US Virgin Islands
Hmm, which of the US Virgin Islands (USVI) to choose for hammock-strewn beaches, conch fritters and preposterously blue water? Easy: any one, though each differs in personality. St Thomas has more resorts and water sports than you can shake a beach towel at and is the most developed island, with dizzying cruise-ship traffic. St John cloaks two-thirds of its area in parkland and sublime shores, ripe for hiking and snorkeling. It leads the way in environmental preservation and draws a more outdoorsy crowd. The largest Virgin, St Croix, pleases divers and drinkers with extraordinary scuba sites and rum factories. It's the furthest-flung island and offers the greatest immersion in local life. Wherever you go, get ready for reggae rhythms, curried meats and mango-sweetened microbrews. These are US territories, but they feel a world away.
These are our favorite local haunts, touristy spots, and hidden gems throughout US Virgin Islands.
This historic site includes several structures. The most impressive is Fort Christiansvaern (1749), a four-point citadel occupying the deep-yellow buildings on the town’s east side. Built out of Danish bricks (brought over as ships’ ballast), the fort guarded against pirate onslaughts, hurricanes and slave revolts. Cannon on the ramparts, an echoey, claustrophobic dungeon, and latrines with top-notch sea views await inside. The fort entrance has brochures for self-guided exploration of the other nearby historic buildings.
The sugary mile that fringes Magens Bay, 3 miles north of Charlotte Amalie, makes almost every travel publication’s list of beautiful beaches. The seas here are calm, the bay broad and the surrounding green hills dramatic, and tourists mob the place to soak it all up. The beach has lifeguards, picnic tables, changing facilities, a taxi stand, food vendors, and water-sports operators renting kayaks, paddleboards and paddleboats (US$20 to US$30 per hour).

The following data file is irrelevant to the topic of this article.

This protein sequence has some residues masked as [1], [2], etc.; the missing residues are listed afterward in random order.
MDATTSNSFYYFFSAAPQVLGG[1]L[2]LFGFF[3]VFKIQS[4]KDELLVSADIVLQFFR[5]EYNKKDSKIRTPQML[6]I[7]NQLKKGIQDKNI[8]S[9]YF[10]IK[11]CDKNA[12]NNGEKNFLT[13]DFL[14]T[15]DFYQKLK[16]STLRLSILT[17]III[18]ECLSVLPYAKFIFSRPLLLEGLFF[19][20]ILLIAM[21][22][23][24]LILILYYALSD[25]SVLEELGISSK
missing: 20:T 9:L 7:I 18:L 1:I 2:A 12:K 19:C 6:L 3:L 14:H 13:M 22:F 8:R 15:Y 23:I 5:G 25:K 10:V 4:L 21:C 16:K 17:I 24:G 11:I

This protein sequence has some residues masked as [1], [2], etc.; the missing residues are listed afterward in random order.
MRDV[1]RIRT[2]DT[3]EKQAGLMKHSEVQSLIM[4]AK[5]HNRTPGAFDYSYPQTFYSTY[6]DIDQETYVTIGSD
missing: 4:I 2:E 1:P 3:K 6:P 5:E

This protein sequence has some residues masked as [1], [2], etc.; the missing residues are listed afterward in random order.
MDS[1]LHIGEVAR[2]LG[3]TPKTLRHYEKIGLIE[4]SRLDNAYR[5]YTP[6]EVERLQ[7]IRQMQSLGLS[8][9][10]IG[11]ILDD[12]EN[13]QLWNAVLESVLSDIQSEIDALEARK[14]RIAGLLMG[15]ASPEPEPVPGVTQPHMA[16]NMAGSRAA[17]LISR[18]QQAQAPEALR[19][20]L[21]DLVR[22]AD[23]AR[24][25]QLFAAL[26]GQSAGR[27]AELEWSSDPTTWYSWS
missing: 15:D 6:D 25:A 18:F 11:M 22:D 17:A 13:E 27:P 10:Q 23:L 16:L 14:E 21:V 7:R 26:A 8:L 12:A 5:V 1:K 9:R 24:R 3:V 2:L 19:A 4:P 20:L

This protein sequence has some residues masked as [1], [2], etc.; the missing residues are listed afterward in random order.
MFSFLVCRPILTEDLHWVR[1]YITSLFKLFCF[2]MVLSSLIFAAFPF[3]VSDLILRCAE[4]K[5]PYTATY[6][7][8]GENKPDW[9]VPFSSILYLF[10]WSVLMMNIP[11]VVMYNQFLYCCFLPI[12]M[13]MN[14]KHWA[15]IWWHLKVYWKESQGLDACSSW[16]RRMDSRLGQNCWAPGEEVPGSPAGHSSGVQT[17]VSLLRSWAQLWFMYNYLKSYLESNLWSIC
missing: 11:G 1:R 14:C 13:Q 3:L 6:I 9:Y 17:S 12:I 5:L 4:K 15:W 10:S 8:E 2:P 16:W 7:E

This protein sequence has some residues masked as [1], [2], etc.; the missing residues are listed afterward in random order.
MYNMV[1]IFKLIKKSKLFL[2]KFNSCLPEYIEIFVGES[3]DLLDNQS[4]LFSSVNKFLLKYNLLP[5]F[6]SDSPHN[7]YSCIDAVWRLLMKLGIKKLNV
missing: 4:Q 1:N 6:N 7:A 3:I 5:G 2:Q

VI National Park covers two-thirds of St John, plus 5650 acres underwater. It’s a tremendous resource, offering miles of shoreline, pristine reefs and 26 hiking trails. The park visitor center sits on the dock across from the Mongoose Junction shopping arcade. It’s an essential first stop to obtain free guides on hiking, birdwatching, petroglyph sites and ranger-led activities. Green iguanas, geckos, hawksbill turtles and wild donkeys roam the landscape. A couple of good trails leave from behind the center.
This bay adjoins the Annaberg mill ruins. Park in the plantation’s lot and follow the trail along the water for 25 minutes. Some of St John’s best snorkeling is at the bay’s east end, offshore at Waterlemon Cay, where turtles, spotted eagle rays, barracudas and nurse sharks swim. Be aware that the current can be strong. There are no amenities and usually few people out here.
The water here is shallow and less choppy than elsewhere (good for snorkeling and kids), and it’s a good bet you’ll see green sea turtles in the early morning or late afternoon, and maybe a stingray or two. There's a parking lot and a changing room, as well as a bar, a food truck and water-sports rentals. Maho can get crowded (especially after 11am), but never overwhelmingly so.
For such a small landmass – 1 mile long by half a mile wide – Buck Island draws big crowds. It’s not so much what’s on top but what’s underneath that fascinates: a 19,015-acre, fish-frenzied coral-reef system, protected as Buck Island Reef National Monument, that surrounds the island. The sea gardens and a marked underwater trail create captivating snorkeling on the island’s east side. Most visitors glide here aboard tour boats departing from Christiansted, 5 miles to the west.
This secluded beach off Rte 82 offers no shade or facilities, and you'll have to hike about 20 minutes through scrub to reach it, but you'd be hard-pressed to find a more beautiful stretch of sand. The Nature Conservancy manages the area as part of a preserve for green and hawksbill turtles, which are active from July to December. Snorkeling on the coral reef here is good, though be careful of the strong current.
Part of the national park, this site near Leinster Bay is home to the most intact sugar-plantation ruins in the Virgin Islands. A 30-minute self-directed walking tour leads you through the slave quarters, village, windmill, rum still and dungeon. The schooner drawings on the dungeon wall may date back more than 100 years. Cultural demonstrations take place here at least three days a week and range from baking 'dum bread' to basketweaving.
About 4 miles west of Christiansted, Salt River Bay holds prehistoric archaeological ruins and is the only documented place where Christopher Columbus landed on US soil. Don’t expect bells and whistles: the site remains undeveloped beach. The 700 acres surrounding the Salt River estuary form an ecological reserve filled with mangroves, egrets, and bioluminescent life come nighttime.